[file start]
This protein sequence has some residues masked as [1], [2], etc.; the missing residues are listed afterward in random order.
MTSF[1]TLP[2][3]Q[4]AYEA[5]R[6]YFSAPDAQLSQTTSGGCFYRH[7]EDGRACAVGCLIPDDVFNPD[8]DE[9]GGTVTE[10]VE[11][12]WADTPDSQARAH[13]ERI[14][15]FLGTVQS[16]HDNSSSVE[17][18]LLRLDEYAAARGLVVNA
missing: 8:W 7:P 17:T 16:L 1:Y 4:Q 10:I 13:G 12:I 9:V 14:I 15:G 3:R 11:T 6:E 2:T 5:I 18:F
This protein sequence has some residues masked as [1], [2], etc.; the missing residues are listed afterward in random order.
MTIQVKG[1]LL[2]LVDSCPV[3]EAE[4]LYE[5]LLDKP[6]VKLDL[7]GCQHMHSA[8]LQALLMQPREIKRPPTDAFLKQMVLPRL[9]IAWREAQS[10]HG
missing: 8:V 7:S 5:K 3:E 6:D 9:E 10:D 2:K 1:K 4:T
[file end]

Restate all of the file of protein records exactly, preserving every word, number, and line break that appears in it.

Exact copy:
This protein sequence has some residues masked as [1], [2], etc.; the missing residues are listed afterward in random order.
MTSF[1]TLP[2][3]Q[4]AYEA[5]R[6]YFSAPDAQLSQTTSGGCFYRH[7]EDGRACAVGCLIPDDVFNPD[8]DE[9]GGTVTE[10]VE[11][12]WADTPDSQARAH[13]ERI[14][15]FLGTVQS[16]HDNSSSVE[17][18]LLRLDEYAAARGLVVNA
missing: 8:W 7:P 17:T 16:L 1:Y 4:Q 10:I 13:G 12:I 9:V 14:I 15:G 3:R 11:T 6:E 2:T 5:I 18:F
This protein sequence has some residues masked as [1], [2], etc.; the missing residues are listed afterward in random order.
MTIQVKG[1]LL[2]LVDSCPV[3]EAE[4]LYE[5]LLDKP[6]VKLDL[7]GCQHMHSA[8]LQALLMQPREIKRPPTDAFLKQMVLPRL[9]IAWREAQS[10]HG
missing: 8:V 7:S 5:K 3:E 6:D 9:E 10:D 2:K 1:K 4:T